Sway (real name, Derek Safo) refutes every rap cliché lyrically, coolly criticising materialism and macho attitudes. Vulnerable, level-headed and sharply humorous, proud and satirical of both his British and African heritages (his mother is Ghanaian), his is a fresh, questing voice. But the acres of media attention this has drawn, as if he is already British rap's new messiah, brings problems of its own. This weekday Watford gig provides a telling picture of the hard graft that Sway will have to put in to give substance to the press's casual claims, and his own dreams.
Tacky St Valentine Day signs droop from the ceiling of this cavernous club, and desultory dancing from the teenage crowd of 100 or so precedes Sway's entrance, at past 1am. It's a world away from media-infested London, and he is visibly disappointed at the turnout. He gives it his best shot anyway. A surprisingly imposing, gruffly charismatic figure in black, with a face-shielding Union flag bandanna he soon discards, he takes a while to find his range. The lyrics of "This is My Demo" hurtle by indistinguishably, his greatest strength lost in the mix. He emphasises what he's about with "Slow Down", a put-down of club violence to a skeletal, near-jungle beat.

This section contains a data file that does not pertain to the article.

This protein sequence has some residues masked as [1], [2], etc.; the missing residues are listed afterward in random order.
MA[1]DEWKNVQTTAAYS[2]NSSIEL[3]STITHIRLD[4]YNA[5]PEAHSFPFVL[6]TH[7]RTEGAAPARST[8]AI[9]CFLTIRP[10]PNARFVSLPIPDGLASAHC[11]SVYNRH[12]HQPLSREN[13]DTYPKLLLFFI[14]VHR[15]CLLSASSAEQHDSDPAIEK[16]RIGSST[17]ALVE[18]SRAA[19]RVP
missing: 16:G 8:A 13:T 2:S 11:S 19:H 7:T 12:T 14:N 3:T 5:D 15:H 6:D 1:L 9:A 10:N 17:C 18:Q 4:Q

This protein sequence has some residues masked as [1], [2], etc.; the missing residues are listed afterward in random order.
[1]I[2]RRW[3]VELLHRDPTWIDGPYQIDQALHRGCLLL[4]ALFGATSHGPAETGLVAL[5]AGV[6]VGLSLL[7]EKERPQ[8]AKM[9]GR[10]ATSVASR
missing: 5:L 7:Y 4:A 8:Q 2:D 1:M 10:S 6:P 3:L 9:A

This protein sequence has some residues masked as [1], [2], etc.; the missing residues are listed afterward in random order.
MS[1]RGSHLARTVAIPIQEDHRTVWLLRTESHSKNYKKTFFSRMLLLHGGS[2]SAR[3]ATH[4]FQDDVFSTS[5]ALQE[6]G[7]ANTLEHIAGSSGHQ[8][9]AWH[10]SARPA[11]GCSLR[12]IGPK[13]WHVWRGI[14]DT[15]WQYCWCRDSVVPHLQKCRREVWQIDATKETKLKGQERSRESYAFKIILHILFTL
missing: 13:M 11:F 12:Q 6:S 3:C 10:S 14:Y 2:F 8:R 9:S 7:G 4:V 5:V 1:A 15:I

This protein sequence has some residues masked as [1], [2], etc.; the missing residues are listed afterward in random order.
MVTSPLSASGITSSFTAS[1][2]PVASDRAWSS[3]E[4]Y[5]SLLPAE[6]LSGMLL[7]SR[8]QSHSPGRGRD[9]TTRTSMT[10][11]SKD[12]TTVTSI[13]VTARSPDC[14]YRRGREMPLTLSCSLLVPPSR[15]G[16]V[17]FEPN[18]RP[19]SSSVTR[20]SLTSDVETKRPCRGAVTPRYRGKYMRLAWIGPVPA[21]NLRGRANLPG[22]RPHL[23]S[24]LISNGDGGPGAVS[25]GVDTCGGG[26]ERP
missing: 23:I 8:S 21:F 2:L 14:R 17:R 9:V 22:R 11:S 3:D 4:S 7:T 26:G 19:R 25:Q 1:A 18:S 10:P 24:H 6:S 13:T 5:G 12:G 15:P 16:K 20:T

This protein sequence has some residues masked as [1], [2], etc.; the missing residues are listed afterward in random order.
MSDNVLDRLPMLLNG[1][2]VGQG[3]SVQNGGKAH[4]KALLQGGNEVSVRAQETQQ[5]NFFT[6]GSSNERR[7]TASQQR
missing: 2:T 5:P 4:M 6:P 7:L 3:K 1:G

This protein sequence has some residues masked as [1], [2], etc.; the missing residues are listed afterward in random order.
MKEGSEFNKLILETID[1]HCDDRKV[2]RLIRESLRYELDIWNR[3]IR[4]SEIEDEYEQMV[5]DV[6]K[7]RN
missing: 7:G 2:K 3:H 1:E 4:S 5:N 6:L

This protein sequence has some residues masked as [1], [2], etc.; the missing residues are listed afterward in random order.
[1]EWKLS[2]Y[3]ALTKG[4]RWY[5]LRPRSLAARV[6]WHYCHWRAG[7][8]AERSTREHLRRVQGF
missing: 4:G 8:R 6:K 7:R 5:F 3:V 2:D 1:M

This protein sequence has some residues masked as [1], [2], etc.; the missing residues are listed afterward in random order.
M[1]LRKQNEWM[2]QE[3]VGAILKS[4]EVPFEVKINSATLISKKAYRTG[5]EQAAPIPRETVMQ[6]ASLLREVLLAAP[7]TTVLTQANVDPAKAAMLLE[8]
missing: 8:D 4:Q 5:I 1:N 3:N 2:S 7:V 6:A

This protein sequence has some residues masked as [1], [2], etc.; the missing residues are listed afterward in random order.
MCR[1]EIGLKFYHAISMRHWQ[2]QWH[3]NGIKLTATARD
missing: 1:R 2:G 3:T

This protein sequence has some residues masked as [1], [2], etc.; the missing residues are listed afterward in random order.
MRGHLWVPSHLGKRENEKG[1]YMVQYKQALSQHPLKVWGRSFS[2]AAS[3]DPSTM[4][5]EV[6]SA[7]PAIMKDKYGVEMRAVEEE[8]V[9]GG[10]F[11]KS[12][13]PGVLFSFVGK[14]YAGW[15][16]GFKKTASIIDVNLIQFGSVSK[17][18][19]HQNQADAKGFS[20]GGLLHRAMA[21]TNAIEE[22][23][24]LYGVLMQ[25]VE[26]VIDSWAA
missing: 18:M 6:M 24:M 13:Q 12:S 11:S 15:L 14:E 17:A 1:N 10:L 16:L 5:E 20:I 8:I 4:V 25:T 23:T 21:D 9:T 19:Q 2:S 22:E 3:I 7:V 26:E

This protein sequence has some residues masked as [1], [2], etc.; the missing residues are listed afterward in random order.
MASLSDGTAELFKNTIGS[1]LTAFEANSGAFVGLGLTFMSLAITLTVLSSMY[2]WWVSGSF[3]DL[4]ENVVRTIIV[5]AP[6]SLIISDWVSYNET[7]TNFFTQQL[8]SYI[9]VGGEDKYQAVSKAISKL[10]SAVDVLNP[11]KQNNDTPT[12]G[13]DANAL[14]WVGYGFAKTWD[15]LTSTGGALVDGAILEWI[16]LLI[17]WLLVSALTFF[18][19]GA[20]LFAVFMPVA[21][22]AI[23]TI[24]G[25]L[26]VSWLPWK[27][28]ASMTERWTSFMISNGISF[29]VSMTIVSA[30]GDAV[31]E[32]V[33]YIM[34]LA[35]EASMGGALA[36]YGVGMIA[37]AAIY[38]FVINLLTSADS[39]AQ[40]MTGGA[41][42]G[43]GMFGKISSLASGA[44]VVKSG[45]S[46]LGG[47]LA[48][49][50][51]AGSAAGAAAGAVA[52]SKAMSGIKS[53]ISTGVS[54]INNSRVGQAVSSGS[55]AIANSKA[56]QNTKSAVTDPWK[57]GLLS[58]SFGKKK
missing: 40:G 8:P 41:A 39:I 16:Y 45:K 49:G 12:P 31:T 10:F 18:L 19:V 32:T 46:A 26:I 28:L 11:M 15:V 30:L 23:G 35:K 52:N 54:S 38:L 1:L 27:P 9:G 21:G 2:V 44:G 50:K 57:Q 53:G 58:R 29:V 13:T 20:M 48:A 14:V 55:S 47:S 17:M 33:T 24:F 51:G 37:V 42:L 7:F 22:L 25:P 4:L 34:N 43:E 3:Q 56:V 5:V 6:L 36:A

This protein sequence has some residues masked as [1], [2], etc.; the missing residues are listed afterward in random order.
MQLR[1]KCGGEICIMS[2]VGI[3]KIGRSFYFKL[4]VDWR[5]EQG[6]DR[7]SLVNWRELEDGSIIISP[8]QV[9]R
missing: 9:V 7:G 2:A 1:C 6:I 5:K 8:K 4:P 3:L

"Can you hear every word?" he asks, before moving on to "Flo Fashion", with its querying of bling bought on the never-never. Many of the small crowd know the words, and there's a knot of excitement at the front. But the rest seem half-bored.
So, Sway goes out on a limb to reach them, requesting subjects, from astrophysics to bus fares, that he weaves into a freestyle rap. Exploring the implications of playing a joint called Destiny, and bemoaning the lukewarm attendance, it's rough-edged, but proves his skills are real. However, this felt like an out-of-town try-out for the real show to come. Give him time.
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